In this case, I find that plaintiffs have plead their fraud claims with the specificity required under Rule 9(b). They have identified the particular' role that each of the named defendants played in the scheme, as defendant Andrew Hawkins-Kimmel allegedly owned or controlled and acted by and through defendant M& A Wealth Management Inc. See Swartz, 476 F.3d at 765 (" In the context of a fraud suit involving multiple defendants, a plaintiff must, at a minimum, 'identify] the role of [each] defendant[ ] in the alleged fraudulent scheme.'" (alterations in original) (quoting Moore, 885 F.2d at 541)). To the extent information is available to them, plaintiffs have also identified the fraudulent investments at issue, including, for example, a litany of investments into companies controlled by defendant Andrew Hawkins-Kimmel and located in various states, as well as five separate investments into H-K resources, over which Andrew Hawkins-Kimmel serves as principal. Moreover, plaintiffs have set forth a theory as to how the fraudulent scheme operated, alleging that defendants first gained control over all material assets in a guise to manage investments, subsequently disbursed portions of the total assets into various companies controlled by defendants, and thereafter failed to provide plaintiffs with any material information or return on those investments. Defendants argue that some information has actually been provided in response to plaintiffs' requests, but show little more than having provided a spreadsheet listing several disbursements into one of the above mentioned defendant-controlled companies. Reply, #20, 2. Further, although plaintiffs allege only a general time frame during which defendants fraudulently invested their assets, this is sufficient under the circumstances where plaintiffs allege a ten-year scheme involving an array of investments with no information concerning the purchase or disposition of the products of said investments, management compensation or expenses, profits and losses, or other financial information concerning the proportionate investment interests. See Lee, 245 F.3d at 1051; Am, Complaint, #9, 4. Finally, plaintiffs have alleged that the fraud took place in Oregon and Colorado, particularly in the context of investments into the named entities listed in the complaint. Am. Complaint, #9, 3.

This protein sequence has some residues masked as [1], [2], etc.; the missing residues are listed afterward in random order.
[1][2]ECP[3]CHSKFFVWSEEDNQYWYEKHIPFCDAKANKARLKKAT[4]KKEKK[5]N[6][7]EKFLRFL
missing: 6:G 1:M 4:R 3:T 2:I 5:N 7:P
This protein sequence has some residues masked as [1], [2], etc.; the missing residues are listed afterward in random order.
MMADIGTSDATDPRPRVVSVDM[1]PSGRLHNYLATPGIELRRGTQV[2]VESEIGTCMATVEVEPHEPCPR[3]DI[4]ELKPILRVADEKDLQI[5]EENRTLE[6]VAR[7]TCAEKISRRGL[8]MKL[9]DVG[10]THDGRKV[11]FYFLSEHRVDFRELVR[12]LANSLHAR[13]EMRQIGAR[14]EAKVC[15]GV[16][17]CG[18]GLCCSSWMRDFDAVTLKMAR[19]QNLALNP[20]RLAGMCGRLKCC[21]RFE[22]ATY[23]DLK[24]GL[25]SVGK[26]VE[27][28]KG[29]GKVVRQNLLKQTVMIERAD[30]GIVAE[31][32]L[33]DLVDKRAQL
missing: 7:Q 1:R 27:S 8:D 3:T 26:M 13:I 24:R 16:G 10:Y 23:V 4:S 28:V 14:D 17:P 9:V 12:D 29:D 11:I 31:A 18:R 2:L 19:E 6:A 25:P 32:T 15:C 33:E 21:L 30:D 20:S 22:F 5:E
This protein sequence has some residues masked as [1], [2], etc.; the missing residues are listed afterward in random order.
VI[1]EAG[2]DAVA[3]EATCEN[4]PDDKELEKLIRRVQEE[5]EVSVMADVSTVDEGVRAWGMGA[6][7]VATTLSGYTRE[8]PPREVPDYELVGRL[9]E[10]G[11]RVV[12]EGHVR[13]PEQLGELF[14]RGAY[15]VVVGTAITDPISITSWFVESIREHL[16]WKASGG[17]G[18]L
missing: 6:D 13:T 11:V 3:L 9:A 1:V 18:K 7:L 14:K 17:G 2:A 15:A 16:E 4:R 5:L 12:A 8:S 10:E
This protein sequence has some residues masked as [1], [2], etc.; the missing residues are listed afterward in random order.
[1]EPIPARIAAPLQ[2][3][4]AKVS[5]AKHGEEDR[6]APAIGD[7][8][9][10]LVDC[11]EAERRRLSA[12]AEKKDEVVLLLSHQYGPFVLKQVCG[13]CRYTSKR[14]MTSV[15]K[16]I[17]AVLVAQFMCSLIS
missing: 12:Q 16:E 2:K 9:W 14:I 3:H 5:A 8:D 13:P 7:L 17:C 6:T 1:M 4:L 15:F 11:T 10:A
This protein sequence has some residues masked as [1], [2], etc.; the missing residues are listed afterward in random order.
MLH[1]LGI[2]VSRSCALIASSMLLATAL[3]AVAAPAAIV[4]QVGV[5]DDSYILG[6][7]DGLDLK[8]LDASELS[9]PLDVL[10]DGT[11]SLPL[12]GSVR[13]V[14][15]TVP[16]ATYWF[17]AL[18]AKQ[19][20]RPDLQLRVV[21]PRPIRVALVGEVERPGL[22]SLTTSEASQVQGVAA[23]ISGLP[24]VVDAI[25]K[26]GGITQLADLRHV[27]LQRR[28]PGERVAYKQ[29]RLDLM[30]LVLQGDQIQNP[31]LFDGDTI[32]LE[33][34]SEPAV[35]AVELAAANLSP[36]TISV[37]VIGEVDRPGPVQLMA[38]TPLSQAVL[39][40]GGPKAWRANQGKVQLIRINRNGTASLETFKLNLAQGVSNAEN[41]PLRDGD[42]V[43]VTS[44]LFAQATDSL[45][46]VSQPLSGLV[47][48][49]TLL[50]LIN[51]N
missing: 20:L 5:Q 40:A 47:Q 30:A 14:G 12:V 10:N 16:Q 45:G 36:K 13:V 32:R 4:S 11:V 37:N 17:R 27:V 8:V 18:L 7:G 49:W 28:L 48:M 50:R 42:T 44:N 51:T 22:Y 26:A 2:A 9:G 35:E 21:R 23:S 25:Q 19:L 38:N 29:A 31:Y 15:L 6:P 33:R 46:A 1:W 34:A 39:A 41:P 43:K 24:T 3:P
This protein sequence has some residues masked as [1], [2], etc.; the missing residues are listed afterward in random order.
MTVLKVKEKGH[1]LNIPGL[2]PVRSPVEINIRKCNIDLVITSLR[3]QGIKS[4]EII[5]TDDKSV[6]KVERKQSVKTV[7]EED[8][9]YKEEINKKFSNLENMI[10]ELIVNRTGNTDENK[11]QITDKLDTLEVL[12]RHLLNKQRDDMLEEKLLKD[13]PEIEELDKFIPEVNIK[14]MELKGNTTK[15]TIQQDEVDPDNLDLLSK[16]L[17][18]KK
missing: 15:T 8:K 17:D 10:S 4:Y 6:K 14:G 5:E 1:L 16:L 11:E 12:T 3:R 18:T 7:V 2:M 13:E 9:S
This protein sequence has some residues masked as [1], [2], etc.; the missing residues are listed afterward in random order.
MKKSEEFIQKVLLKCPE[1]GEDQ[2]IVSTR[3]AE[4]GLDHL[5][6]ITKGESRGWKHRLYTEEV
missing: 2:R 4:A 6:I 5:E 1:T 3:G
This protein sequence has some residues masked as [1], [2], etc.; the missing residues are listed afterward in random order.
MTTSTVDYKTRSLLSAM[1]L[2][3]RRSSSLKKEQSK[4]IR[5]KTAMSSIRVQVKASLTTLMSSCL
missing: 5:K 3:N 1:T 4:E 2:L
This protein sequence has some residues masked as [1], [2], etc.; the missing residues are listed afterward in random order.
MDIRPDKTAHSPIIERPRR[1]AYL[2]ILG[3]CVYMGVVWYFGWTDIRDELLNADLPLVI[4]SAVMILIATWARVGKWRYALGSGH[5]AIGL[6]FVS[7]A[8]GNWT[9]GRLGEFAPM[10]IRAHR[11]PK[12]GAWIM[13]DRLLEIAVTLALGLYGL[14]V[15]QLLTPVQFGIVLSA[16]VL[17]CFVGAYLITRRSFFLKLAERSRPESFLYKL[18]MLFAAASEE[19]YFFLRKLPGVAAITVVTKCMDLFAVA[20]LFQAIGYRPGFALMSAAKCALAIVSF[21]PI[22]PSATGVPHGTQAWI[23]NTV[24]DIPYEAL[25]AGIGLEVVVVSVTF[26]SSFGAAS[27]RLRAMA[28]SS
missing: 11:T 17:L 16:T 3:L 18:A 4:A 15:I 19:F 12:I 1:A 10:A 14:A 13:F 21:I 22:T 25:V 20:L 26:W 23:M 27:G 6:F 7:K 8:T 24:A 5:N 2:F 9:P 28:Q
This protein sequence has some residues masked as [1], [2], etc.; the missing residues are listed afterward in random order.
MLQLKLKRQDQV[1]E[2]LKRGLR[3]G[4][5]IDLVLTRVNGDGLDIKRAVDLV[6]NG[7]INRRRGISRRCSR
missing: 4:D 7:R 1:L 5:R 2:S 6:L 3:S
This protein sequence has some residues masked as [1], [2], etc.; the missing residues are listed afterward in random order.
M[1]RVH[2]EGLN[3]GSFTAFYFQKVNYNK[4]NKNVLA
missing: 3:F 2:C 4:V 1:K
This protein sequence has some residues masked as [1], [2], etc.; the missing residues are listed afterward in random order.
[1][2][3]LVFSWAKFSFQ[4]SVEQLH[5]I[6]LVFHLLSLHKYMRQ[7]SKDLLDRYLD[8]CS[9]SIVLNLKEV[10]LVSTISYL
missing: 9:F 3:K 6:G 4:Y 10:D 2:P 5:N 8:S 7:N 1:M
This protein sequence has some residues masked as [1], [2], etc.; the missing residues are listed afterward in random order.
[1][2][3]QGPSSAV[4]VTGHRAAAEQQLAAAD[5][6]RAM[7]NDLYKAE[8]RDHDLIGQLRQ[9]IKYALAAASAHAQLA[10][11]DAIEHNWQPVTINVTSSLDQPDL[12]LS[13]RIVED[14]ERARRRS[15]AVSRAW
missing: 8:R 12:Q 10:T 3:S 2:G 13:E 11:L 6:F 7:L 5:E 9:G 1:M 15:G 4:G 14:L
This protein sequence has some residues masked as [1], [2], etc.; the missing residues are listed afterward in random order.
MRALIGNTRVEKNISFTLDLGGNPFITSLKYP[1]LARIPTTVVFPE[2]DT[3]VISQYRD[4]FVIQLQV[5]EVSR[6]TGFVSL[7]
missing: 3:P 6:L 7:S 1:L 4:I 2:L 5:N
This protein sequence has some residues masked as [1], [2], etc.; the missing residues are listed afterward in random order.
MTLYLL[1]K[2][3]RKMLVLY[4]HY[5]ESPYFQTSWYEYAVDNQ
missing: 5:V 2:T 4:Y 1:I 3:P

In short, plaintiffs have sufficiently set forth the necessary " who, what, when, where, and how" of their fraud claims, in satisfaction of the Cafasso standard, above. The complaint, although largely based on information and belief, gives defendants sufficient " notice of the particular misconduct which is alleged to constitute the fraud . . . so that they can defend against the charge and not just deny that they have done anything wrong." Semegen, 780 F.2d at 731. Further, the fraud claims are not in violation of the alternate purpose and protection afforded to defendants by Rule 9(b), which serves " to deter the filing of complaints as a pretext for the discovery of unknown wrongs." Bly-Magee v. California, 236 F.3d 1014, 1018 (9th Cir. 2001). The wrong here is known. The well-plead facts of plaintiffs' complaint, taken as true, merge to delineate an unfortunate series of events in which defendants allegedly engaged in a fraudulent scheme after taking control of plaintiffs' assets. Contrary to its attempted use here, Rule 9(b) is not simply a sword to be wielded against all claims sounding in fraud, especially when the accused party has sufficient information to defend himself. See Lewis v. Berry, 101 F.R.D. 706, 710 (W.D. Wa. 1984). Accordingly, defendants' motion to dismiss should be denied to the extent it requests dismissal of plaintiffs' fraud claims for failure to plead with the particularity required by Rule 9(b).

C. Claim Four and the Applicable Statute of Limitations

Next, defendants argue that plaintiffs' fourth claim is barred under the three-year statute of limitations enumerated in ORS 59.115(6). Specifically, defendants argue that the limitations period bars all claims related to alleged property sales or transactions dating prior to February 14, 2011, three years before plaintiffs' complaint was filed. Motion, #16, 6.